The rumblings started during the Polar Vortex we had this winter. “Remember when we had those cold days in high school?” “They cancelled school during finals our senior year.” “Hey, are we having a reunion?” “Someone should get on that.” The rumblings turned into discussion. The discussion turned into planning, and lo and behold, my 20 year reunion is this Saturday.
Pardon me for a minute, but how it is possible? Wasn’t 1994 ten years ago? What’s this “20 year” baloney?! I’ve seen the memes on the Interwebz….”When someone says 10 years ago, you still think it’s 1992, 3, 4, etc.” I am incredibly guilty of that. I lost the decade of the ’00’s. Really. Guess that’s what getting married and starting a family does to a person.
To be honest, I was contemplating skipping the event. On one hand, thanks to Facebook, I am able to keep in touch with several people from that era of my life. I watch their families grow, admire their vacations, laugh at their overgrown zucchinis, and express heartfelt sadness when they experience a loss, whether it’s over a kid going into high school or over the death a parent or grandparent.
On the other hand, I get stuck in the inertia of the expectations that were set 20 years ago. I think about the fact that my 18-year-old self (and the 18-year-old selves of my classmates) would have been gobsmacked to find out that I am not some jet-setting business guru. She would be aghast that I wear sneakers with jeans and capris instead of a power suit downtown(and she’d be floored that most people don’t wear “power suits” to work anymore). She would probably fat-shame and wonder why I don’t exercise more and why my arms and mid-section are soft and flabby. In many ways, my 18-year-old self would see my 38-year-old self as weak and unaccomplished and unhappy. And I wondered, would my old classmates see the same thing?
As I fretted over it, I realized that my worries and concerns were superficial. Sure, on the outside I may not look all that impressive, but my 18-year-old self, and the others who I may run into on Saturday night, who knew me back then, but certainly don’t really know me well now, don’t know how I’ve come to the place where I am today.
I may not be a jet-setting business guru. I may not be “successful” in the sense of a high-paying job or title. But I am successful at what I am doing. The juggling of 3 boys, special needs, IEPs, therapies, extra-curriculars, and family fun is a full time job. Everyone gets what they need, is well-fed, well-cared for, and incredibly loved..and they know it. I run the household, pay bills, plan meals, and clean. I support a husband who works tirelessly outside the home so that I can work tirelessly inside of it. (And I wish I could tell my 18-year-old self that working inside the home is whole helluva lot more difficult than working outside of it.) There’s no shame in being at home with my children. None. There’d be no shame in working outside of the home, either, but right now, our family needs me more here than a company or corporation would out there.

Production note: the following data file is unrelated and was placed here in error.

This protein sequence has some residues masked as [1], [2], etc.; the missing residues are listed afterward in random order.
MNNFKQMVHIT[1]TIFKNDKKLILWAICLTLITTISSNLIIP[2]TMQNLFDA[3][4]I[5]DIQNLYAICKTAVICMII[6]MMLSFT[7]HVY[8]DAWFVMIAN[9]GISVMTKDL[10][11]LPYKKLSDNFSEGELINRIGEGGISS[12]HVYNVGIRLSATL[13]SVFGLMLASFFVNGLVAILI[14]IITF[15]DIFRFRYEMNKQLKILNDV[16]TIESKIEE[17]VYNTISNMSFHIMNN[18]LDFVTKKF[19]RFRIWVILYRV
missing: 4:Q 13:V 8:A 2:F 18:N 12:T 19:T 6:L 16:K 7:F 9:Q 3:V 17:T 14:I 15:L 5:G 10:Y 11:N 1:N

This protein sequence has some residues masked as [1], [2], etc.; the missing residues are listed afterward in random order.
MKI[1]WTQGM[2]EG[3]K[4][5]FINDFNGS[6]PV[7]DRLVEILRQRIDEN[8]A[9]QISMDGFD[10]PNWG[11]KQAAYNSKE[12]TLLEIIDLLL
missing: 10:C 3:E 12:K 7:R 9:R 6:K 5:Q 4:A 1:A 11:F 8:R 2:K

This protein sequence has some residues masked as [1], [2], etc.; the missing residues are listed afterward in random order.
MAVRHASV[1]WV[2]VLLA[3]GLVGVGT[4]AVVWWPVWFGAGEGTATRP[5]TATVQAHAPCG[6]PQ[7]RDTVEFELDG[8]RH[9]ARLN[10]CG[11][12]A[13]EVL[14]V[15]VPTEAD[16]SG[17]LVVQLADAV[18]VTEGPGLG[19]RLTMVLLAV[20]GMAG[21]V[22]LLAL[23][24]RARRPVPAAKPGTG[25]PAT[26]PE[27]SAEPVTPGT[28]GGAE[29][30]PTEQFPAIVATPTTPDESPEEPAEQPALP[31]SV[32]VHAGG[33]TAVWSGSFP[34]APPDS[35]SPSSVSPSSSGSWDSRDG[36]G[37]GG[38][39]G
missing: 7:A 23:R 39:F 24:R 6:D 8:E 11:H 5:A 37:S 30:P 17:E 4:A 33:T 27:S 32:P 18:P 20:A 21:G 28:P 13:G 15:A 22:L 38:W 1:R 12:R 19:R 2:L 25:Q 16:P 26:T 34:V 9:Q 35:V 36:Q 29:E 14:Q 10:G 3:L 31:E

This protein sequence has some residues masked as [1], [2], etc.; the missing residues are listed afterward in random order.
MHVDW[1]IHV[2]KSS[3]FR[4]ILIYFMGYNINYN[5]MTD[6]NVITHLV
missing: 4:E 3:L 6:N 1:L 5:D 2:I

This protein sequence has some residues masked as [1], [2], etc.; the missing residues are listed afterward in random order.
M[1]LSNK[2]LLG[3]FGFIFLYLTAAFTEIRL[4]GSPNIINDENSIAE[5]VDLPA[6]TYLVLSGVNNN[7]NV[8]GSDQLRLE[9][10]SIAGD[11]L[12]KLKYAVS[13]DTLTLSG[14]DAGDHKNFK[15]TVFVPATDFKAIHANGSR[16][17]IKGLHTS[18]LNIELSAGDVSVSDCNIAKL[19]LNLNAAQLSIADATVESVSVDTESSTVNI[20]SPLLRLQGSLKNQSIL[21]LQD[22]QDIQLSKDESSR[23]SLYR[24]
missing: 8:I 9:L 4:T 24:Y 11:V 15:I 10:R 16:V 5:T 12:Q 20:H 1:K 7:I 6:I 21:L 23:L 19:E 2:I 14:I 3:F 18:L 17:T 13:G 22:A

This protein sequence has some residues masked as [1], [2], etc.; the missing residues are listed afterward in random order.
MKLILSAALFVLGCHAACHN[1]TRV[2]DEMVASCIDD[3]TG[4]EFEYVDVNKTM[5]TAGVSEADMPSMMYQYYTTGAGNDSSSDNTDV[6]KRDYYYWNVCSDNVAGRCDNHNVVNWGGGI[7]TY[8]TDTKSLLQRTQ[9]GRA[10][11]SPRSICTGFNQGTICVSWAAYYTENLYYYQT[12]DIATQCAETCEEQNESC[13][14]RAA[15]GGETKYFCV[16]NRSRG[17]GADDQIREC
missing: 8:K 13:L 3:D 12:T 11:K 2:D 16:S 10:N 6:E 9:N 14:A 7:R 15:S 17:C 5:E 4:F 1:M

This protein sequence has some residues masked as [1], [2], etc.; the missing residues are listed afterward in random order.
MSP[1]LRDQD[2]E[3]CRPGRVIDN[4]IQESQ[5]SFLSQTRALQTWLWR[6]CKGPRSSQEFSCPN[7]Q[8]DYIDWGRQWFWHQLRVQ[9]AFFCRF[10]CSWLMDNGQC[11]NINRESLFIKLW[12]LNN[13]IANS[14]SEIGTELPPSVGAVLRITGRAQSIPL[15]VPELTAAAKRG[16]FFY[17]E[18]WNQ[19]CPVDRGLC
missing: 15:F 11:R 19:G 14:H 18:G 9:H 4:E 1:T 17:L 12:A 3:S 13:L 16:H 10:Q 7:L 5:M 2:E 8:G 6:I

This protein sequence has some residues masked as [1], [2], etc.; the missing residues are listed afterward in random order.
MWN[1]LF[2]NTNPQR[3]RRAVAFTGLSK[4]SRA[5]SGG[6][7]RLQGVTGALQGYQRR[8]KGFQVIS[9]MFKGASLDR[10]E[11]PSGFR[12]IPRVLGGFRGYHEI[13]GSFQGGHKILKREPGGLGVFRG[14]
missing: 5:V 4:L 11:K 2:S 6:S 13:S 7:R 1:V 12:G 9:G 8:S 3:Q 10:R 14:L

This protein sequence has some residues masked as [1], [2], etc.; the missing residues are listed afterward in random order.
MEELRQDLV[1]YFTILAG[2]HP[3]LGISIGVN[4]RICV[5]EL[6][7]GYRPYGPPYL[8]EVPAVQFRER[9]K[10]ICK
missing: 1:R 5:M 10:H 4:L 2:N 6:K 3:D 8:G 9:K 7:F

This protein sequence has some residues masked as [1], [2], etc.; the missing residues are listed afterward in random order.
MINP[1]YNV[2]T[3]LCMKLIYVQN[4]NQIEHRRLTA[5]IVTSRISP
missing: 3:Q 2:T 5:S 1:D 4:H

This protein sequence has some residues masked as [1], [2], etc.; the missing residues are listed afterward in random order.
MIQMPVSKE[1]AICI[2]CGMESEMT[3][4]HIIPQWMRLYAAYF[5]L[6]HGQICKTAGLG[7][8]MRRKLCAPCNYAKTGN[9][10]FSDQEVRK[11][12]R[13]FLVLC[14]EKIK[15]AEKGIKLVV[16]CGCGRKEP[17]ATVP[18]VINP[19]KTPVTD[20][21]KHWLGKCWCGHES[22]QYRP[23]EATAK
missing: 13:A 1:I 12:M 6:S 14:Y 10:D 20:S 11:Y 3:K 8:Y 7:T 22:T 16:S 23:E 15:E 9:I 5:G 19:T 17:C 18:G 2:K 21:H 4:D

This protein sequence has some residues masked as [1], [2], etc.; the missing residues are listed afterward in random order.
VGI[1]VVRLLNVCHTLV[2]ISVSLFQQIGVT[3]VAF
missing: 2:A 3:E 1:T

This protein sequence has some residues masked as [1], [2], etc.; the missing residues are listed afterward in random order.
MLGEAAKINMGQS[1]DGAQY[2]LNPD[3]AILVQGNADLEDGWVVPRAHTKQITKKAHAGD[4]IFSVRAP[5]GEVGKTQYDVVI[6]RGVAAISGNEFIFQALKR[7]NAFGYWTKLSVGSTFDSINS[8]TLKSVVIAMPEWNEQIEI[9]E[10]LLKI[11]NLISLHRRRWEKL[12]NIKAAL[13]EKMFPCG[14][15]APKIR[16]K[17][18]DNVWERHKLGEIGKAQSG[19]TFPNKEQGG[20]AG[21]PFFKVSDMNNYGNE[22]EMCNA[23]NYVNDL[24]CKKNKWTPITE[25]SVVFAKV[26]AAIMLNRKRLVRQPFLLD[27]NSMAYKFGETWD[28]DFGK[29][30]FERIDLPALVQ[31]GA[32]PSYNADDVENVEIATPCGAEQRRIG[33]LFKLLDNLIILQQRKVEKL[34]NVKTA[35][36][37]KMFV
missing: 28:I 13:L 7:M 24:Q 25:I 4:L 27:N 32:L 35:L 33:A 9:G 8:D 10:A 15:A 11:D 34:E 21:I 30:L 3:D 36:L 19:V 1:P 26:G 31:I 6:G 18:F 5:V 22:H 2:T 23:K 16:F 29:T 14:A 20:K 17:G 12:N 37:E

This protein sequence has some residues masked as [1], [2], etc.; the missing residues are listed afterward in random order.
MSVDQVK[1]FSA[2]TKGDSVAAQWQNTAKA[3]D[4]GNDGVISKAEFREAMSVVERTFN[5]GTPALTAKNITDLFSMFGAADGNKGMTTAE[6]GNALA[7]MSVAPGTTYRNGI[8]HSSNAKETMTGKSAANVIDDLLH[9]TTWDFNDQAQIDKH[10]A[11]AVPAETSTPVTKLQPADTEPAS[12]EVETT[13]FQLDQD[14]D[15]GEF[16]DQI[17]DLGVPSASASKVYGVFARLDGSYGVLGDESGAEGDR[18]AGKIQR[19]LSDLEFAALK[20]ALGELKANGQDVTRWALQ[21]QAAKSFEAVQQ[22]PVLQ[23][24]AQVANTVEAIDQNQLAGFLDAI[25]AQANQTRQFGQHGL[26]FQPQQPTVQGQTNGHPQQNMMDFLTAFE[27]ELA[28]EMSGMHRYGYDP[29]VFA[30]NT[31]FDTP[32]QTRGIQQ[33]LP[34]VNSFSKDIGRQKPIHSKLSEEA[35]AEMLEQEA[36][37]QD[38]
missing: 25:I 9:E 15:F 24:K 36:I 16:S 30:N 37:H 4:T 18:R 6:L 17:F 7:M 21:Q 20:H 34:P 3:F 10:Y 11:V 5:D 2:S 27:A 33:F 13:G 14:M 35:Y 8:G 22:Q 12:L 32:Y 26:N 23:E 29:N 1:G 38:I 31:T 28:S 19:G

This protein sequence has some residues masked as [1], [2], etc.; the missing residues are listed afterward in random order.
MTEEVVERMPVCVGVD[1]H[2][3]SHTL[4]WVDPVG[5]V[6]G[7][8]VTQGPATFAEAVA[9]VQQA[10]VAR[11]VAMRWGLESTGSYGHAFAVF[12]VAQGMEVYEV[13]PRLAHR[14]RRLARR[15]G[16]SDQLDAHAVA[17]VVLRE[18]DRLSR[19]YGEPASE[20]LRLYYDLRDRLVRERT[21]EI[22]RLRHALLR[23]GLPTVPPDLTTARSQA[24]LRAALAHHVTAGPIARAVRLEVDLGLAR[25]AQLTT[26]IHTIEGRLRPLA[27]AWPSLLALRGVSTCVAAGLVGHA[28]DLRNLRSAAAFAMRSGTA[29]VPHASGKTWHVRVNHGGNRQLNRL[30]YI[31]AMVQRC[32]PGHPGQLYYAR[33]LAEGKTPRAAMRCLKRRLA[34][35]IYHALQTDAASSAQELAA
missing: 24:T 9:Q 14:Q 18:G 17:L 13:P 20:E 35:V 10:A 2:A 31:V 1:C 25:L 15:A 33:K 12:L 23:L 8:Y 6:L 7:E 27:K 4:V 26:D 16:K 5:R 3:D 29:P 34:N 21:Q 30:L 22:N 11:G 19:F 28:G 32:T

Heels and power suits have no place in my closet. I have, maybe, 3 pairs of heels. I RARELY wear them. I donated the last of my suits a few months ago. If I ever decide to go on an interview in the future, I will buy a suit that is current and not from 2003. I love my jeans and my capris and my sneakers. I am comfortable, and the “uniform” helps me do my job effectively. I may not look overly flashy on Saturday, but I will look like me, and that’s what it is all about.
I am a little heavier than I was in high school. Part of me wanted to use it as an excuse to avoid the reunion. Then I remembered…I was a little on the chubby side back then, too. The extra pounds I carry today come with the sedentary lifestyle of gathering information about autism, ADHD, sensory processing disorder, how to work with a school team to have an effective IEP, how to help a child cope with anxiety, and how to make a mean pasta sauce. They come from sitting on the floor with my kids to play Legos or Go Fish or cars. They come with shuffling kids from religious ed to therapy to soccer practice. They come from volunteering in the classroom and with PTO events that put me in the school and in front of the school staff. They come from sitting in hours-long IEP meetings and therapy waiting rooms or on bleachers to watch baseball or lacrosse. And, well, they do come from comforting myself with a cookie when the going gets tough.
The weak and flabby arms and tummy? Well, I should exercise more, and I am working on that, but honestly, these flabby arms and mid-section aren’t as weak or disgusting as they may appear. They have gently cradled babies as I fed them and bathed them. They have held an upset child who needs to know that he matters and is safe. They have provided a safe haven for a child from harm–or from bees. They have comforted a husband who is fed up with work. They have bathed and cared for an ill mother who is not able to do it herself. So yes, they may be flabby, but that is not to say that they aren’t strong.
I may not be running the rat race at a corporation. I may not have a corner office–or cube. I may not be slender and chiseled. I may not be wearing the latest business fashions. But I am happy. And I am content.I have my husband, who loves me more than words and is supportive of all I do. I have my boys, who are (and have) my heart. I have friends who understand and support me for who I am.
So, I am going to that reunion on Saturday. I’m going to stand tall (or well, as tall as I can at 5 foot nothing), hold my head up high, and march into that room to show my 18-year-old self, and anyone else for that matter, that I am proud of who I have become. I am successful. I am strong. And I am happy–especially in my jeans and sneakers!